For as long as I can remember, I’ve loved to sing.
My mom has pictures of me, dressed in a white lace dress, my hair curled in ringlets. I was grinning nervously at the camera, moments before my first choir concert. I was five, maybe six years old.
I’m fortunate in that I was exposed to a wide variety of music throughout my childhood. Chicago, Boston, Garth Brooks, Jimmy Buffet, Reba, Newsboys, Mariah Carey, Whitney Houston, Def Leppard, DC Talk, Fleetwood Mac. They all got play time in my parents’ houses. When I visited my grandparents, it was Buck Owens, Elvis, Merle Haggard, Charlie Daniels, Hank (Sr and Jr), and show tunes.
As a result, I’ve always had a wide bank of songs and artists to pull inspiration from when I was in the mood to sing. Which was most of the time. I have vivid memories of me holed away in my room, headphones plugged in, singing along at the top of my lungs to Mariah Carey’s Vision of Love.
My grandest dream was to be just like her. Well, ya know, before she got skanky.
I sang all through school. Right up to my high school graduation, where I sang a solo of Sarah McLachlan’s I Will Remember You. Singing was my dream, my passion.
And my coping mechanism.
When life became too much, when my heart had been broken once again, when I was angry or hurt, music was there to heal me.
As a teenager, I adopted a few other coping mechanisms. Smoking and drinking and late nights did my voice no favors. Where I could once hit those high notes with Whitney and rasp through the bottom end with Stevie, my voice now croaked and cracked, leaving me gasping for breath or triggering a coughing fit.
Even if I had not graduated high school already pregnant with my son, I doubt I would have gone on to pursue music. I had done too much damage.
And I wasn’t the only one.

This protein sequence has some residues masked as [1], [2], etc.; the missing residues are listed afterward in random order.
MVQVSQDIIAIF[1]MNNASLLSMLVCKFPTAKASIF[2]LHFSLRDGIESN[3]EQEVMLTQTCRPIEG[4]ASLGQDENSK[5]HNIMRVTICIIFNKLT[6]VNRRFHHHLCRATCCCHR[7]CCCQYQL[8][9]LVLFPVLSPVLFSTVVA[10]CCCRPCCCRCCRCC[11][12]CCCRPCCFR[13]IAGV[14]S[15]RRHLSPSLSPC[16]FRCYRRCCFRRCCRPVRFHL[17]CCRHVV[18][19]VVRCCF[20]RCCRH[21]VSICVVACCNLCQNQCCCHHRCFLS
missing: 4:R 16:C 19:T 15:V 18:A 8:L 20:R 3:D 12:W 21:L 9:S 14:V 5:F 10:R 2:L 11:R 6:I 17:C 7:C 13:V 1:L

Years of being told I wasn’t good enough, that my voice was like nails on a chalkboard, of being teased for wanting to sing along at every turn had eaten away at my self confidence. I developed horrible stagefright, able to sing in front of people only with my eyes squeezed shut and someone at my back.
I didn’t completely abandon music however.
As I rocked my infant son to sleep, I would sing the songs I grew up with. When he was a toddler, we listened to rock as we cleaned up our toys, singing along to Linkin Park, Staind, and Green Day. My little man knew how to headbang before he could completely stand on his own. I was determined to share music with him.
When I met the boyfriend, music was what we talked about as we got to know each other. He told me he played guitar and I told him I used to sing. It was months before he heard my voice, and only then because he caught me unaware.
I’ve braved karaoke a few times but really? I’m still uneasy letting others hear me.
But today? Today I didn’t care.
See, music is still my coping mechanism. I no longer smoke and I only drink once in a while, and certainly not before noon. Today I woke up in the throes of one of my worst flares since my initial diagnosis.
I’m in the middle of a big project and could not justify laying in bed all day. I dragged myself to my trusty recliner and gritted my teeth. As usual, I turned on trashy TV in the background and opened my email to begin my work day. It was quickly clear the TV would not be enough to distract my mind from the pain.
In an lifelong habit, I reached for my headphones, plugged them into my iPhone, opened Pandora and turned the volume up.
I didn’t care if the neighbors heard me, I didn’t care that my sinuses are stuffy and I probably sound horrible, I didn’t care.
I was filled with hurt and looking for my tried and true release.